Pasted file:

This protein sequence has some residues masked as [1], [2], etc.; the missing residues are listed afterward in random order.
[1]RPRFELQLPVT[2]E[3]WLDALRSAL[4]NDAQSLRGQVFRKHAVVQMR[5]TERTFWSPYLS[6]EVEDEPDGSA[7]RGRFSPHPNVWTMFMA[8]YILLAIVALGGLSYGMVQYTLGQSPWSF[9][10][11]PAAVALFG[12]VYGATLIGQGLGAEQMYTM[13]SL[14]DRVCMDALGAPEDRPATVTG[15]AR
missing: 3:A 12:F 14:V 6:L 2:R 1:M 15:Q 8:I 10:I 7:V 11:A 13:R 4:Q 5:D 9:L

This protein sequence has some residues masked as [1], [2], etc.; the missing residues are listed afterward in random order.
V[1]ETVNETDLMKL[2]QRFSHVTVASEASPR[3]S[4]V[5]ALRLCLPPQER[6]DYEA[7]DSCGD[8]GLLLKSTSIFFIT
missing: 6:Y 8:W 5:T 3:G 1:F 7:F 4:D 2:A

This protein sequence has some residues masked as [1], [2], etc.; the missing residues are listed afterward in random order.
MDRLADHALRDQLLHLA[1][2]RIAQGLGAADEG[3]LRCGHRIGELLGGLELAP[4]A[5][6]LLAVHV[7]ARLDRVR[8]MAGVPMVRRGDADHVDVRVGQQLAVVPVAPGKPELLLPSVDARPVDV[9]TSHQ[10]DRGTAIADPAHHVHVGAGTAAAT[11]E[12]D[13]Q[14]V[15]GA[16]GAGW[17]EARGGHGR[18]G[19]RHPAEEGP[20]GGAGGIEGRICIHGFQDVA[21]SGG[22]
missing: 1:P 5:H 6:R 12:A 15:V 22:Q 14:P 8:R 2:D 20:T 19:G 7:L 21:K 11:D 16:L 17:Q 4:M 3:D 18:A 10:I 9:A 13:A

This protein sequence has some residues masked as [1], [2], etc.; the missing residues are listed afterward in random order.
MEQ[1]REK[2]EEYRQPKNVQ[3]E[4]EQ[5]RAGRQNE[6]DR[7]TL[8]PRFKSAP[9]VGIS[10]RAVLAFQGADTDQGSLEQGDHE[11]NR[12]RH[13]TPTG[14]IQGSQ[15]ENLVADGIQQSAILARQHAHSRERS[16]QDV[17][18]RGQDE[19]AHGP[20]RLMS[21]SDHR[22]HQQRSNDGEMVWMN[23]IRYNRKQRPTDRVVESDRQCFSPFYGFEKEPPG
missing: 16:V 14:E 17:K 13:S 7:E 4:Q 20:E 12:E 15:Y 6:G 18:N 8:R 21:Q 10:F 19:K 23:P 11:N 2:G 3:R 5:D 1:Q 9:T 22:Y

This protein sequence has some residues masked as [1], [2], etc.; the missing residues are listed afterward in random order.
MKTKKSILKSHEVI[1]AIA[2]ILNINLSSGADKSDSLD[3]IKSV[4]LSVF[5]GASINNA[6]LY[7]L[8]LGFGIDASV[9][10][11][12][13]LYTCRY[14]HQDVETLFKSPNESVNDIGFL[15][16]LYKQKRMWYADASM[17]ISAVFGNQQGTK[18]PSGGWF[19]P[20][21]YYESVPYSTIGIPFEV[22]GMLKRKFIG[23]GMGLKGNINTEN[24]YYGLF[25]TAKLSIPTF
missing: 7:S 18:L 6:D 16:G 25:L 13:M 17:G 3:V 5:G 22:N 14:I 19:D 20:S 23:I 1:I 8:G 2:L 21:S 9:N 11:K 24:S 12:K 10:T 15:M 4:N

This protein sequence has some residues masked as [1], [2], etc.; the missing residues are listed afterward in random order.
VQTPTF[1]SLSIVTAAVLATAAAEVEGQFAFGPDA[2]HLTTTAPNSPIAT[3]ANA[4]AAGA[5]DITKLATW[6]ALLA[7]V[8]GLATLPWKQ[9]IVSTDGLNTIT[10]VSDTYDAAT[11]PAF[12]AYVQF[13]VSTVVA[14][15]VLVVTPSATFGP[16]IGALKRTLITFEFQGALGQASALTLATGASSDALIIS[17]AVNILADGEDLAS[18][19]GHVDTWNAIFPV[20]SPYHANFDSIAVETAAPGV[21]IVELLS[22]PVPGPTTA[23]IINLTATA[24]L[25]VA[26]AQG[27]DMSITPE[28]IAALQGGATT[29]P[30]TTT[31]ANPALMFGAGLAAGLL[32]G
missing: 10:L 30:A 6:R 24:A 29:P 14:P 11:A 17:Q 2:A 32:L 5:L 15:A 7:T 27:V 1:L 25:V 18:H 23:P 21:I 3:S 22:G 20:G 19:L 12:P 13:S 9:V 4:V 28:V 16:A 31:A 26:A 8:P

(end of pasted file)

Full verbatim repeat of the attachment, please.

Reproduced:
This protein sequence has some residues masked as [1], [2], etc.; the missing residues are listed afterward in random order.
[1]RPRFELQLPVT[2]E[3]WLDALRSAL[4]NDAQSLRGQVFRKHAVVQMR[5]TERTFWSPYLS[6]EVEDEPDGSA[7]RGRFSPHPNVWTMFMA[8]YILLAIVALGGLSYGMVQYTLGQSPWSF[9][10][11]PAAVALFG[12]VYGATLIGQGLGAEQMYTM[13]SL[14]DRVCMDALGAPEDRPATVTG[15]AR
missing: 3:A 12:F 14:V 6:L 2:R 1:M 15:Q 8:I 10:I 7:V 11:A 13:R 4:Q 5:D 9:L

This protein sequence has some residues masked as [1], [2], etc.; the missing residues are listed afterward in random order.
V[1]ETVNETDLMKL[2]QRFSHVTVASEASPR[3]S[4]V[5]ALRLCLPPQER[6]DYEA[7]DSCGD[8]GLLLKSTSIFFIT
missing: 6:Y 8:W 5:T 3:G 1:F 7:F 4:D 2:A

This protein sequence has some residues masked as [1], [2], etc.; the missing residues are listed afterward in random order.
MDRLADHALRDQLLHLA[1][2]RIAQGLGAADEG[3]LRCGHRIGELLGGLELAP[4]A[5][6]LLAVHV[7]ARLDRVR[8]MAGVPMVRRGDADHVDVRVGQQLAVVPVAPGKPELLLPSVDARPVDV[9]TSHQ[10]DRGTAIADPAHHVHVGAGTAAAT[11]E[12]D[13]Q[14]V[15]GA[16]GAGW[17]EARGGHGR[18]G[19]RHPAEEGP[20]GGAGGIEGRICIHGFQDVA[21]SGG[22]
missing: 1:P 5:H 6:R 12:A 15:V 22:Q 14:P 8:R 2:D 20:T 19:G 7:L 21:K 11:D 16:L 17:Q 4:M 3:D 18:A 10:I 9:A 13:A

This protein sequence has some residues masked as [1], [2], etc.; the missing residues are listed afterward in random order.
MEQ[1]REK[2]EEYRQPKNVQ[3]E[4]EQ[5]RAGRQNE[6]DR[7]TL[8]PRFKSAP[9]VGIS[10]RAVLAFQGADTDQGSLEQGDHE[11]NR[12]RH[13]TPTG[14]IQGSQ[15]ENLVADGIQQSAILARQHAHSRERS[16]QDV[17][18]RGQDE[19]AHGP[20]RLMS[21]SDHR[22]HQQRSNDGEMVWMN[23]IRYNRKQRPTDRVVESDRQCFSPFYGFEKEPPG
missing: 16:V 14:E 17:K 13:S 7:E 4:Q 20:E 12:E 15:Y 6:G 18:N 8:R 21:Q 10:F 19:K 23:P 11:N 2:G 3:R 5:D 1:Q 9:T 22:Y

This protein sequence has some residues masked as [1], [2], etc.; the missing residues are listed afterward in random order.
MKTKKSILKSHEVI[1]AIA[2]ILNINLSSGADKSDSLD[3]IKSV[4]LSVF[5]GASINNA[6]LY[7]L[8]LGFGIDASV[9][10][11][12][13]LYTCRY[14]HQDVETLFKSPNESVNDIGFL[15][16]LYKQKRMWYADASM[17]ISAVFGNQQGTK[18]PSGGWF[19]P[20][21]YYESVPYSTIGIPFEV[22]GMLKRKFIG[23]GMGLKGNINTEN[24]YYGLF[25]TAKLSIPTF
missing: 7:S 18:L 6:D 16:G 25:L 13:M 17:G 3:V 5:G 22:N 14:I 19:D 20:S 23:I 1:I 8:G 2:L 21:S 9:N 11:K 24:S 12:K 10:T 15:M 4:N

This protein sequence has some residues masked as [1], [2], etc.; the missing residues are listed afterward in random order.
VQTPTF[1]SLSIVTAAVLATAAAEVEGQFAFGPDA[2]HLTTTAPNSPIAT[3]ANA[4]AAGA[5]DITKLATW[6]ALLA[7]V[8]GLATLPWKQ[9]IVSTDGLNTIT[10]VSDTYDAAT[11]PAF[12]AYVQF[13]VSTVVA[14][15]VLVVTPSATFGP[16]IGALKRTLITFEFQGALGQASALTLATGASSDALIIS[17]AVNILADGEDLAS[18][19]GHVDTWNAIFPV[20]SPYHANFDSIAVETAAPGV[21]IVELLS[22]PVPGPTTA[23]IINLTATA[24]L[25]VA[26]AQG[27]DMSITPE[28]IAALQGGATT[29]P[30]TTT[31]ANPALMFGAGLAAGLL[32]G
missing: 10:L 30:A 6:R 24:A 29:P 14:P 11:A 17:Q 2:A 32:L 5:L 15:A 7:T 27:V 1:L 25:V 18:H 23:P 21:I 3:S 22:G 20:G 19:L 12:P 13:S 9:V 4:V 28:V 16:A 31:A 26:A 8:P